What happens in your organization when something stressful happens? Does everyone pull together, dig in, and leave it all on the field to co-create a viable solution? Or, do people fracture into the subgroups in which they feel most comfortable and safe?
You can be honest. It’s rare to find a culture in which stressful situations don’t facilitate individual survival and division. Stress and fear cause people to operate from their base emotions.
There is only one force on earth powerful enough to transform emotionally driven behavior to behavior that is altruistic and service-oriented: core values. What people think is most important in life. What, if it came right down to it, they cannot live a quality life without.
Aboriginals have endured tremendous stress and statistically improbable odds. They’ve endured longer than any other culture on the planet. They may outlast us all. The vehicle of their survival?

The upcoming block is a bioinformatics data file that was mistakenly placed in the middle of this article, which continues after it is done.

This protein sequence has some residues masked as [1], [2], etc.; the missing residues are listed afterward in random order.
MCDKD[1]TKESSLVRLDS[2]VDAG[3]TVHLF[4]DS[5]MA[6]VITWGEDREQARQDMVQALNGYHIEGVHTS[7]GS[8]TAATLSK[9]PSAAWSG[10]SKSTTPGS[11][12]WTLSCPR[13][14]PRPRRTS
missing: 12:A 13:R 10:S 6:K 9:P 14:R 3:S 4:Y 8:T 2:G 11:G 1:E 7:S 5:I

Organization around a handful of values that, to a person, are understood, shared, and celebrated.
At WD-40 Company, values are the heart and soul of the company. Tribe members align to the values because it helps everyone succeed, thrive, and grow, while they create positive lasting memories—powerful relationships with peers, partners, and customers.
What core values are at play in your organization? Even if you don’t know what they are, at this moment they’re there, and they’re doing either harm or good.
You don’t need to reinvent the wheel to become a resilient, high-functioning team. Take a step to take stock of your organization’s values, and then, using an organizational constitution, build your own tribal-inspired culture, where everyone is treated with trust, respect, and dignity in every interaction.
Originally posted on blog.hrps.org on February 22, 2017. Reposted with permission.